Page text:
Schmoke lashes out at Clarke


Mayor Kurt L. Schmoke stepped up criticism of his rival yesterday, saying Mary Pat Clarke has deliberately tried to conceal her campaign activities by failing to file updated finance statements in the 18 months since she decided to challenge him.

In tough remarks that rekindled the controversy over Mrs. Clarke's campaign reports, Mr. Schmoke noted that his opponent did not disclose any contributions or expenditures in 1994 even though she opened a campaign office, sent out fliers and held a fund-raiser.

"It's starting to appear that for some reason she's trying to hide who her contributors are and failing to disclose to the public the financial status of the campaign," he said. "I think it's more than just sloppiness. Here we have an attempt to deliberately deceive the public."

Mrs. Clarke, Baltimore City Council president, dismissed the attack as "a red herring" designed to deflect attention from more pressing issues facing the city.

The mayor's remarks represent the latest chapter at City Hall since Mr. Schmoke ushered in a new style a year ago, promising to abandon his low-key approach and aggressively seek a third term.

Mrs. Clarke said contributions made to her since she announced her mayoral goal in the fall of 1993 went into a separate account. Her earlier standing committee, which has yet to file the most recent finance statement that was due Jan. 31, is basically defunct, she added.

"I do wonder what he [the mayor] is worried about in terms of my finances," she said. "We already know that he is the Goliath in terms of fund-raising"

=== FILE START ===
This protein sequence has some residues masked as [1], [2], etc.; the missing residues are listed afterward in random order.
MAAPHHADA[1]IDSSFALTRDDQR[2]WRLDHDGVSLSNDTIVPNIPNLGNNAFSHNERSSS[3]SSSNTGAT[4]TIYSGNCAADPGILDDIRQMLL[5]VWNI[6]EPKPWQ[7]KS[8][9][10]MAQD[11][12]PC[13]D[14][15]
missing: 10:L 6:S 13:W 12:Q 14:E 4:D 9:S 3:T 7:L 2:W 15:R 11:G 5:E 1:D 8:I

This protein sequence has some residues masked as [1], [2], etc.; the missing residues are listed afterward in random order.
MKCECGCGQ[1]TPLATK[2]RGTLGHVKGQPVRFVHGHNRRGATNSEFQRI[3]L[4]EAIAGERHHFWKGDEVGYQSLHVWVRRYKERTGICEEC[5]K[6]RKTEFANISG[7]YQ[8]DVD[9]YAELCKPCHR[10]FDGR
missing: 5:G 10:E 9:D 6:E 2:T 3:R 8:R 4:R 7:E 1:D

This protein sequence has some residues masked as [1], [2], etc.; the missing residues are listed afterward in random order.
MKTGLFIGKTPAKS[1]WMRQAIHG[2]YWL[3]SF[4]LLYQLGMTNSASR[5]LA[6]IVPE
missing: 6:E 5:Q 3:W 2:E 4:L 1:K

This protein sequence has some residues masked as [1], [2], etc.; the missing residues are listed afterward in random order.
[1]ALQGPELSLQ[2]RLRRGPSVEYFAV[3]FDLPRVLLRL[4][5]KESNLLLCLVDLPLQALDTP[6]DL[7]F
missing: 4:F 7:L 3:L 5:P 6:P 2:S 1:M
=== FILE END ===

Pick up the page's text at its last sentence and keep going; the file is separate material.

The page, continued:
Mrs. Clarke has raised $265,300 to date toward her goal of more than $700,000, said her treasurer, Ronald Ellison.

Mayor Schmoke's last campaign filing, dated Jan. 31, showed he had raised $2.1 million since his last campaign and had a cash balance of $251,225. He is expected to raise another $1 million to $2 million for his re-election campaign.

The first disclosure report for Mrs. Clarke's mayoral committee is not due until Aug. 17, prompting criticism from Mr. Schmoke and the mayor's chief political strategist, Larry S. Gibson, that she created it to avoid disclosing her contributions and debts for nearly two years.

"The spirit of the law is that every year we all have to come clean," Mr. Gibson said, adding that "the public debate about this election is now, it's not just in August."

Professors of government offered differing interpretations of Mrs. Clarke's creation of a separate committee.

Some called it a strategic attempt to keep the mayor's campaign in the dark about her resources, while others raised the possibility that her contributions are less than she needs to launch a credible campaign.

"One reason may be that you haven't gained the momentum that you would like," said James G. Gimpel, a professor of government and politics at the University of Maryland.

A fellow political professor at the University of Maryland, Paul S. Herrnson, said it could be an attempt to "buy time" for contributors who might fear reprisal and for Mrs. Clarke because "the disclosure would show whether there is widespread support or not."

Those who follow city politics said that focusing on finances is a ++ smart political move for the mayor, who has received high marks for leading the city through a recession and maintaining a top bond rating. But some questioned whether the issue would continue to resonate with the public.

Mayor Schmoke made his first public comments about his opponent's campaign reports -- which contain numerous discrepancies and errors -- at his weekly press briefing yesterday.

Mrs. Clarke still has not filed a supplemental report requested by state election officials to cover the final months of 1994.

Her finance statements throughout her eight-year tenure as council president contain repeated problems, from missing checks to an unacknowledged deficit three years in a row as well as incorrect entries for contributions and expenses.

The council president said she has directed her current treasurer to call in an accounting firm if needed to go through the reports and correct the problems.

The treasurer who handles the standing campaign committee has been out of the country.

Mr. Schmoke pointed out that Mrs. Clarke's 1994 report, which is unsigned and contains a $3,134 deficit, is the same as the previous year.

He questioned why she set up a separate committee.

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